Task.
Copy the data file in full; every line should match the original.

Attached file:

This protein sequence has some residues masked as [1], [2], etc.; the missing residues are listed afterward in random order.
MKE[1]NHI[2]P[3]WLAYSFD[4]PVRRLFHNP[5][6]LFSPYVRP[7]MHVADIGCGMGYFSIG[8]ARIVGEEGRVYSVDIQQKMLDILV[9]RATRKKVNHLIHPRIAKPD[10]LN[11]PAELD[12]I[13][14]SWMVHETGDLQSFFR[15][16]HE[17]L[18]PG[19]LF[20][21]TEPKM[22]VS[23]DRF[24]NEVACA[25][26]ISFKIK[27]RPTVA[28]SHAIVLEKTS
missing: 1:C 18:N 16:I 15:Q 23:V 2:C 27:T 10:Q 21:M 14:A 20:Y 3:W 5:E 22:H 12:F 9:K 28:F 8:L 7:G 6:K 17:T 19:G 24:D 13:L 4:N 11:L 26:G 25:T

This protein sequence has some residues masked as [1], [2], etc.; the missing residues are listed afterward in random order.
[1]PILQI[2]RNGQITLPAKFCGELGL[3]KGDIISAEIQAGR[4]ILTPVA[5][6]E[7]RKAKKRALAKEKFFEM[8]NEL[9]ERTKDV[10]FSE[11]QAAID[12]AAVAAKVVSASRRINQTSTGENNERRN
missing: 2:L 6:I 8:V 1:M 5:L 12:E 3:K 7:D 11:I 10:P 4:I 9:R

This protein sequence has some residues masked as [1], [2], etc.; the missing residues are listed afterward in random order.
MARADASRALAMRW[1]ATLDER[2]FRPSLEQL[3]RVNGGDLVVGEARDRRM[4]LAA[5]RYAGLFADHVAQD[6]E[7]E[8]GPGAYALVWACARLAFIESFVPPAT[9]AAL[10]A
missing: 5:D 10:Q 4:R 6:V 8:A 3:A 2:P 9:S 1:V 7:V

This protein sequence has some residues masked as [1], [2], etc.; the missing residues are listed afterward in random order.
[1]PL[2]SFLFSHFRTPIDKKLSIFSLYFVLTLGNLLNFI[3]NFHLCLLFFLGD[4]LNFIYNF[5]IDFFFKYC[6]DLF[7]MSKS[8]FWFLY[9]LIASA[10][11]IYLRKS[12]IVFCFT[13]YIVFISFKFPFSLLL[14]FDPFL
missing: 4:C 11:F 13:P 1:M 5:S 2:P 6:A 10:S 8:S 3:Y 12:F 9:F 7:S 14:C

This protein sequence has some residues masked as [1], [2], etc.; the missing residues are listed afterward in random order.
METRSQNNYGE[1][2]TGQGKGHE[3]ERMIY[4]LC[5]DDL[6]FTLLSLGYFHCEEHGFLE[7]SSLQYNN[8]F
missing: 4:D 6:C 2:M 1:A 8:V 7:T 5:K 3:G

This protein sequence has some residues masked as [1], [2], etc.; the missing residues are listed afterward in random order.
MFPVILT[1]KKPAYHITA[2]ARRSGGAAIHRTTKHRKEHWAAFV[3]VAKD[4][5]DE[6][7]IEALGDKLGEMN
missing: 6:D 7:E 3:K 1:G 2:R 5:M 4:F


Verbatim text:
This protein sequence has some residues masked as [1], [2], etc.; the missing residues are listed afterward in random order.
MKE[1]NHI[2]P[3]WLAYSFD[4]PVRRLFHNP[5][6]LFSPYVRP[7]MHVADIGCGMGYFSIG[8]ARIVGEEGRVYSVDIQQKMLDILV[9]RATRKKVNHLIHPRIAKPD[10]LN[11]PAELD[12]I[13][14]SWMVHETGDLQSFFR[15][16]HE[17]L[18]PG[19]LF[20][21]TEPKM[22]VS[23]DRF[24]NEVACA[25][26]ISFKIK[27]RPTVA[28]SHAIVLEKTS
missing: 1:C 18:N 16:I 15:Q 23:V 2:C 27:T 10:Q 21:M 14:A 20:Y 3:W 5:E 22:H 12:F 9:K 28:F 8:L 7:G 6:K 17:T 19:G 24:D 13:L 4:N 11:L 26:G 25:T

This protein sequence has some residues masked as [1], [2], etc.; the missing residues are listed afterward in random order.
[1]PILQI[2]RNGQITLPAKFCGELGL[3]KGDIISAEIQAGR[4]ILTPVA[5][6]E[7]RKAKKRALAKEKFFEM[8]NEL[9]ERTKDV[10]FSE[11]QAAID[12]AAVAAKVVSASRRINQTSTGENNERRN
missing: 2:L 6:I 8:V 1:M 5:L 12:E 3:K 7:D 11:I 10:P 4:I 9:R

This protein sequence has some residues masked as [1], [2], etc.; the missing residues are listed afterward in random order.
MARADASRALAMRW[1]ATLDER[2]FRPSLEQL[3]RVNGGDLVVGEARDRRM[4]LAA[5]RYAGLFADHVAQD[6]E[7]E[8]GPGAYALVWACARLAFIESFVPPAT[9]AAL[10]A
missing: 5:D 10:Q 4:R 6:V 8:A 3:A 2:P 9:S 1:V 7:V

This protein sequence has some residues masked as [1], [2], etc.; the missing residues are listed afterward in random order.
[1]PL[2]SFLFSHFRTPIDKKLSIFSLYFVLTLGNLLNFI[3]NFHLCLLFFLGD[4]LNFIYNF[5]IDFFFKYC[6]DLF[7]MSKS[8]FWFLY[9]LIASA[10][11]IYLRKS[12]IVFCFT[13]YIVFISFKFPFSLLL[14]FDPFL
missing: 4:C 11:F 13:P 1:M 5:S 2:P 6:A 10:S 8:S 3:Y 12:F 9:F 7:S 14:C

This protein sequence has some residues masked as [1], [2], etc.; the missing residues are listed afterward in random order.
METRSQNNYGE[1][2]TGQGKGHE[3]ERMIY[4]LC[5]DDL[6]FTLLSLGYFHCEEHGFLE[7]SSLQYNN[8]F
missing: 4:D 6:C 2:M 1:A 8:V 7:T 5:K 3:G

This protein sequence has some residues masked as [1], [2], etc.; the missing residues are listed afterward in random order.
MFPVILT[1]KKPAYHITA[2]ARRSGGAAIHRTTKHRKEHWAAFV[3]VAKD[4][5]DE[6][7]IEALGDKLGEMN
missing: 6:D 7:E 3:K 1:G 2:R 5:M 4:F